Batman: Three Jokers #1
DC Comics

I won’t spoil anything much more, but I will tell you the art is amazing and you will get to relive classic moments and panels in the art. Jason Fabok really went all out to give us an instant classic, and my only fear is that the rest of the series won’t be able to live up to the high standard this issue sets.  I was worried about DC’s overuse of Joker, especially with Joker War and other minis going on, but this comic is on a level all its own.

Jason Todd fans will get something so beautiful that you know you want to see, but you will also see what it does to Todd’s inner psyche and the price.  The title isn’t lying about there being three Jokers, but the best part is the mystery of how that can be. Who are the criminal, the comedian, and the clown?  How are they connected?  I can’t wait to see how Geoff answers this. 

Just in case you want to know more about the victims as mentioned earlier, I would suggest reading Lew Moxon in Detective Comics #235, Fatman in Batman #113, and Roger Huntoon in Swamp Thing #66.  Those victims were named intentionally, so the question is, why them?  These are their first appearances, so maybe some of the clues are there.  This mystery already has me going back to decades-old issues to hunt for clues — a huge success in my book.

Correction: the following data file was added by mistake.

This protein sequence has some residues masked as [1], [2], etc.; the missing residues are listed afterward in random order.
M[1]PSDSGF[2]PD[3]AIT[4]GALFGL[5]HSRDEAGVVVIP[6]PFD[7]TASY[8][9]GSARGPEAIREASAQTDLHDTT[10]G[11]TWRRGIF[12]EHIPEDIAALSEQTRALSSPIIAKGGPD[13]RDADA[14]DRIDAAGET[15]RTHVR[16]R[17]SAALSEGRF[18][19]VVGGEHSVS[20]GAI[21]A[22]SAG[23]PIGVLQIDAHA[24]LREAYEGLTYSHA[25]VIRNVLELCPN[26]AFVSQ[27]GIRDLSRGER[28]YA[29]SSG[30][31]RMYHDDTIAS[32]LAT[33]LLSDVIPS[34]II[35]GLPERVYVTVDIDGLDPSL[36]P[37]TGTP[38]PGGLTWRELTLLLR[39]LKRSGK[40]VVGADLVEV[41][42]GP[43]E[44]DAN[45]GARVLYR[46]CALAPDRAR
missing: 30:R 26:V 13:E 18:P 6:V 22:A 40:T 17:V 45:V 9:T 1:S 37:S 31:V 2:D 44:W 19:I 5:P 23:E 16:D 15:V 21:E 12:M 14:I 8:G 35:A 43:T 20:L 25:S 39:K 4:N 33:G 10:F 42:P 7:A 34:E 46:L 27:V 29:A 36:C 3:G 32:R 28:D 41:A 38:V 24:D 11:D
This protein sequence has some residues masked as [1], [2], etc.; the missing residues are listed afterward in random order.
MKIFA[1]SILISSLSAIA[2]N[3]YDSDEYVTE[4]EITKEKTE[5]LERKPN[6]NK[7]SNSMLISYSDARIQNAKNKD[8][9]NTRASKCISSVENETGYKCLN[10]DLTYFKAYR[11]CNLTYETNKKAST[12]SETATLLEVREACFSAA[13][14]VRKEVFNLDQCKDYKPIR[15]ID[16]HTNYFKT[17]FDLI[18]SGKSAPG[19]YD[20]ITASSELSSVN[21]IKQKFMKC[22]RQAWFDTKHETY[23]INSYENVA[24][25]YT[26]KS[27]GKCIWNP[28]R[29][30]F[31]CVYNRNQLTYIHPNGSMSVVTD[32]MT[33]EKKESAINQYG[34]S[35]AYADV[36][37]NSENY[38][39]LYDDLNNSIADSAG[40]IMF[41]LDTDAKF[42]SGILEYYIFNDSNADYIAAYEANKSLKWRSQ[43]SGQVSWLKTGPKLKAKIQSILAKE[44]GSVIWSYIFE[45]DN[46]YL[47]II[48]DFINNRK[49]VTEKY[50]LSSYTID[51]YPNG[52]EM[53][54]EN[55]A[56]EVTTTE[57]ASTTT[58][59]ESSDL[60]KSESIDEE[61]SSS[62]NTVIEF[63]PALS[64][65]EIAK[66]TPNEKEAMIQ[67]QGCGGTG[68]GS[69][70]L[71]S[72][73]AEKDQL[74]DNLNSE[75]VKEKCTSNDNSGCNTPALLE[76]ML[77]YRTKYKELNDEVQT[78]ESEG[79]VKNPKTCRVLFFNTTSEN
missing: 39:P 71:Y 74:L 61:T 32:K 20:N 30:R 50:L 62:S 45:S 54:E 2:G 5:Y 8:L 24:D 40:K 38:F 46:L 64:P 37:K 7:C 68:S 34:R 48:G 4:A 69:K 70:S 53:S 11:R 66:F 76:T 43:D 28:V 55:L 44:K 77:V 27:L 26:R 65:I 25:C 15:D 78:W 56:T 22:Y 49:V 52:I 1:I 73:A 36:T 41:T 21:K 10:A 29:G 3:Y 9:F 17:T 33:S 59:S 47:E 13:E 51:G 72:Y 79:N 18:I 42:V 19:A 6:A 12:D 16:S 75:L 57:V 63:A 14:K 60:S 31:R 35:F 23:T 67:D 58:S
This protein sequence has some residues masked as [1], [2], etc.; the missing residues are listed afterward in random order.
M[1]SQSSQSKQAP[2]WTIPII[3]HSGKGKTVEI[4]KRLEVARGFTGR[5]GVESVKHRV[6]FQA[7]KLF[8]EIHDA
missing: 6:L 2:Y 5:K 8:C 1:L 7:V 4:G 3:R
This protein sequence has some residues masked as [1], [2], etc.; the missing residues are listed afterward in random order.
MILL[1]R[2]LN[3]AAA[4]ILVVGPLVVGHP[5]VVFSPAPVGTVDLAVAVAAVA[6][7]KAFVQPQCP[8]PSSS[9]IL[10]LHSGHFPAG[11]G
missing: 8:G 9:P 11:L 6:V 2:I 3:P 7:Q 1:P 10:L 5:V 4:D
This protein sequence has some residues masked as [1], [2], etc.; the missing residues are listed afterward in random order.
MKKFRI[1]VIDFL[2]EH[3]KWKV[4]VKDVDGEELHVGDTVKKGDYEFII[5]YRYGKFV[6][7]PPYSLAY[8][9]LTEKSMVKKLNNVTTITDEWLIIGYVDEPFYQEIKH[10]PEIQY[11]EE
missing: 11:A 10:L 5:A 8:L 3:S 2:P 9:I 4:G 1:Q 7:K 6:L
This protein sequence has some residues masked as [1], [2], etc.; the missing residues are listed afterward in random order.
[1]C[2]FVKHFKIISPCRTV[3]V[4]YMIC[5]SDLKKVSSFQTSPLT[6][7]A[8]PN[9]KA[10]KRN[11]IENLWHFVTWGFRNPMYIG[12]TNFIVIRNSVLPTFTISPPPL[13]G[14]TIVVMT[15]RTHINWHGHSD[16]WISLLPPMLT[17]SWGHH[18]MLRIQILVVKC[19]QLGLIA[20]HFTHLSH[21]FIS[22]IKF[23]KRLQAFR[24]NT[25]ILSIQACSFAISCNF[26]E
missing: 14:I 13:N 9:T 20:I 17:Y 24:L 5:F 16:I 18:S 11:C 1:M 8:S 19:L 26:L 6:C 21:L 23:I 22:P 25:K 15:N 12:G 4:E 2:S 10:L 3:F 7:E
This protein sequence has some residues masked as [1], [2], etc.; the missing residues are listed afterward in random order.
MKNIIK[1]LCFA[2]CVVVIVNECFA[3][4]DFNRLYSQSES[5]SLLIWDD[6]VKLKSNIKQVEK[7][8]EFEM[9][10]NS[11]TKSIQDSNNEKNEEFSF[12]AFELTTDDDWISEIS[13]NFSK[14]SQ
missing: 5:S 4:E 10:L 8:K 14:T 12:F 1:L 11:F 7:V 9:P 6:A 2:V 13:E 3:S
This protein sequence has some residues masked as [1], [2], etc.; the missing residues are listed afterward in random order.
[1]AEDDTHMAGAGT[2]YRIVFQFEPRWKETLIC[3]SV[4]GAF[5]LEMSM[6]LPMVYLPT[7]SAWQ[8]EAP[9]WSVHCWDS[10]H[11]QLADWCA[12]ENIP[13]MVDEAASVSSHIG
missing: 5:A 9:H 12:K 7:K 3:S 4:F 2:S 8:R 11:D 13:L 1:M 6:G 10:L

The hype behind Three Jokers is real. I know a lot of us have been waiting a long time for this miniseries to be released, but the wait was worth it. Excellent artwork presents a mystery that will leave you with lots of questions in the perfect opener for a story that may change what we know about the Joker.

'Batman: Three Jokers' #1 review
‘Batman: Three Jokers’ #1 review
Batman: Three Jokers #1
The hype behind Three Jokers is real. I know a lot of us have been waiting a long time for this miniseries to be released, but the wait was worth it. Excellent artwork presents a mystery that will leave you with lots of questions in the perfect opener for a story that may change what we know about the Joker.
Reader Rating2 Votes
9.8
Geoff Johns came up with a great idea, and it is finally here: this is a true Batman mystery
Jason Fabok and Brad Anderson are turning in art that will be a major highlight in their already amazing careers
Fabok delivers amazing detail and homages to so many great panels in Batman history that you need to savor the panels
Anderson's color palette brings such a great mood to this adventure mystery
The character moments are so deep and rich that you can understand their motivations and when it comes to the Joker
I love the mystery within the mystery as well; who are the victims, and why them?
10
Fantastic